I’m taking a course in multiculturalism, and one of our assignments is to take a survey on how people define the term “African American.” I thought I’d give the question to the dopers and see what you thought. How do you define “African American”?
A politically correct way of saying “black.”
"Calling me an African Ameican,
Like everything is fair again…
Devil, don’t believe the hype, I’m black…"
An American born person whose ancestors were born in Africa, or who has become a naturalized citizen of the US. Thus, Dave Matthews of the Dave Matthews Band is an African American (he was born in South Africa).
For the literal term, either:[ul][li]an immigrant from Africa, who becomes an American (US) citizen[/li][li]an African immigrant’s children[/ul][/li]but no further than that. After that, an immigrant’s grandchildren and beyond could say they’re “of African descent”.
A question back: my quarter-sister and her husband were missionaries in the former Zaire. At least one of their sons was born there. Are my nephews American-Africans?
Slightly related to the topic, the other day, my college (well, former, I am now an alumni) newspaper referred to Nelson Mandela as African-American. Either they have no clue about where he lives, or they just assume all black people want to fit into that niche.
Well, shut my mouth. It’s also illegal to put squirrels down your pants for the purposes of gambling.
If I really had to answer, I’d ditto Guy Propski.
But I’d much prefer to say that the question is invalid, because it is out of context. You want the definition of “African American” in regard to what?
In regard to the medical conditions which such people are prone to, you’d want one definition. In regard to racial victimization, you’d want another definition. And in regard to likely air travel destinations, you’d want a third.
The question is not phrased properly.
The question is pretty straight-forward. You’re reading too far into it.
yes, wiggum, i realize that. my point is that i don’t like labelling people so arbitrarily. but i am realistic enough to know that people are going to make such classifications, which is why i began my post by agreeing with Guy Propski.
I define “African-American” as blacks who were born in the US.
I don’t consider black immigrants from Africa as “African-Americans,” but that’s just my definition.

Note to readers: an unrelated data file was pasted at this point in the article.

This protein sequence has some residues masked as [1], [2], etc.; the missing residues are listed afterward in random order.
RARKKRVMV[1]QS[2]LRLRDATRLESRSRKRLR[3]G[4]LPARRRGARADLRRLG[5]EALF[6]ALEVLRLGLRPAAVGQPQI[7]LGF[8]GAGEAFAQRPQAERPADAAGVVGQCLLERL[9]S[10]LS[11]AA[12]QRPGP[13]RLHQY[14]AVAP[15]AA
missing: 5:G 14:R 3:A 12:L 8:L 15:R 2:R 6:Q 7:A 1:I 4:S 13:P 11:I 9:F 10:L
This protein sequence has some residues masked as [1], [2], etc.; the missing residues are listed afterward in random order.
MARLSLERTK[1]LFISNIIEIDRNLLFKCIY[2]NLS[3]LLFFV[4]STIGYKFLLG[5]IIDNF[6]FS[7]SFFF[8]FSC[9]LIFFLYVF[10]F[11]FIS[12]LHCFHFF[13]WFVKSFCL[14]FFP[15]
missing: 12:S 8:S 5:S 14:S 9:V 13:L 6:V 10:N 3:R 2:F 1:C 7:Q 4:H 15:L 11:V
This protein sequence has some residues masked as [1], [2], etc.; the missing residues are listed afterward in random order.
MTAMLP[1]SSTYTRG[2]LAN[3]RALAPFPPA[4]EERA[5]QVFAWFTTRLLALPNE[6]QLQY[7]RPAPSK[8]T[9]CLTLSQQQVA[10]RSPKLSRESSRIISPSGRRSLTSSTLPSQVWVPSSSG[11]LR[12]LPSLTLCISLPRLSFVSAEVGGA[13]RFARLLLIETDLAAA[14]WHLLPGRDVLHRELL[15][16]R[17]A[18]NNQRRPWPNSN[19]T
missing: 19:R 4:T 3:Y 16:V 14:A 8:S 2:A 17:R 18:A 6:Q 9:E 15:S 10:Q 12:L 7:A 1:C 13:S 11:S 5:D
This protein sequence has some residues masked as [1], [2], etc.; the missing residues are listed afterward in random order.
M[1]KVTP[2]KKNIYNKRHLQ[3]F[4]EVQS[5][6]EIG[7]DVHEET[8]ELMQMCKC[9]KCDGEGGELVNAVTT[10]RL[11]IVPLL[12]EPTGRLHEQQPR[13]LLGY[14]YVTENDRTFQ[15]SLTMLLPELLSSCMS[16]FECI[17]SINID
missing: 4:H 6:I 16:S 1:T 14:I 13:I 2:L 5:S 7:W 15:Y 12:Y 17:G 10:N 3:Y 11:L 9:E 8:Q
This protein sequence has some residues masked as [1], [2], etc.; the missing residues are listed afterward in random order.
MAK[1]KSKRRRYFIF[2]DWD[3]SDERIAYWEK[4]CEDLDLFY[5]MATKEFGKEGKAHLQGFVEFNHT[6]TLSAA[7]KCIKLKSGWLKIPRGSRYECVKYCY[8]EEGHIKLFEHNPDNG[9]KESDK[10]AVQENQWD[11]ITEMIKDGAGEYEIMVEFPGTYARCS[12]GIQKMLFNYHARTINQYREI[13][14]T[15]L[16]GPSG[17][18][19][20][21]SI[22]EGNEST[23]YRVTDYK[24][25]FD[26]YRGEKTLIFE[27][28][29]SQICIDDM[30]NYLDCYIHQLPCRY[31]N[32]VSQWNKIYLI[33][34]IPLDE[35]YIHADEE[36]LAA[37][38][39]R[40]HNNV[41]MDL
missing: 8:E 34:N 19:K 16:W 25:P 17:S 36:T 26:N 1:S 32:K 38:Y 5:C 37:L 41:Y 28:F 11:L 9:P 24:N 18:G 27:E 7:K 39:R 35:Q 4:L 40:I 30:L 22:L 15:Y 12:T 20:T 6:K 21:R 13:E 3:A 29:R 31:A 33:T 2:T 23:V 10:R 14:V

Well, that’s what I define it. But I never use the term. I just say “black.”
I’m sorry if you thought I was asking you to label someone. I don’t like to do that either. I merely wanted to know what that specific label meant to the masses.
Here’s an issue where I agree with Spider Robinson. It’s a shame that the word “colored”, became derogatory. It sounds so positive to those of us who don’t remember it being used in a negative way.
I rarely use the phrase “African American”. Mostly I use it when referring to specific blacks who have expressed to me their desire to be referred to that way. Because of the sort of people who have expressed this desire, for me it means, “a pretentious black person who likes to portray themselves as exotic.”
Anyone else hate the “oriental” to “asian” switch that has happened recently? Trying to base your race name on a land mass the size of asia doesn’t make sense to me. I have a feeling that this shift has been put forth mostly by women who are offended by being called “ornamentals”. I have some other choice names for them.
If men had wings,
and bore black feathers,
few of them would be clever enough to be crows.
- Rev. Henry Ward Beecher
I go with the most common way the term is used in the USA, i.e.
“black persons living in the United States”.
J’ai assez vécu pour voir que différence engendre haine.
A black citizen of the U.S. with an affinity for Jesse Jackson or one having spent too much time watching TV news or taking too many LibArts courses in college.
Nothing wrong with the term, but I find that it is used far more often by whites trying not to offend than by blacks.
Two of my best friends were born and raised in, respectively, Korea and Indonesia. Neither of them have any opinion on the “Asian” vs. “Oriental” issue. They both say Europeans and Americans are the White Devil, so anything we say is fairly irrelevant to them.
“Anyone else hate the “oriental” to “asian” switch that has happened recently? Trying to base your race name on a land mass the size of asia doesn’t make sense to me.”
And basing it on Europeans’ egocentric sense of direction does make sense?
The problem with our race names (other than the fact that we need them at all) is that they weren’t consistent–some people were identified by skin color while others were identified by place of origin. At least Asian and African American makes the names more consistent with Caucasian, Hispanic, etc. I suppose if we used White, Black, Red, Yellow and Brown that would be consistent, too. Except that most people are more or less Brown.
There’s and idea. The next time I’m asked what race I am I’m going to write Pinkish Brown.
I with you. I’m gonna say “The hundred Yard Dash.”
Um, the roots of “oriental” means “east.” What scant info we have on “Asia” implies that its roots also mean “east.”
Most black immigrants do not think of themselves as “African American”, they think of themselves in terms of their nationality, i.e. Kenyan-American or Liberian-American. It’s my experience that hypersensitive blacks are the only ones that use this term for themselves. It’s far mor common for whites to use the term to try to appear politically correct.
“I had a feeling that in Hell there would be mushrooms.” -The Secret of Monkey Island
But since Olduvai is in Africa–aren’t we all “African-Americans?”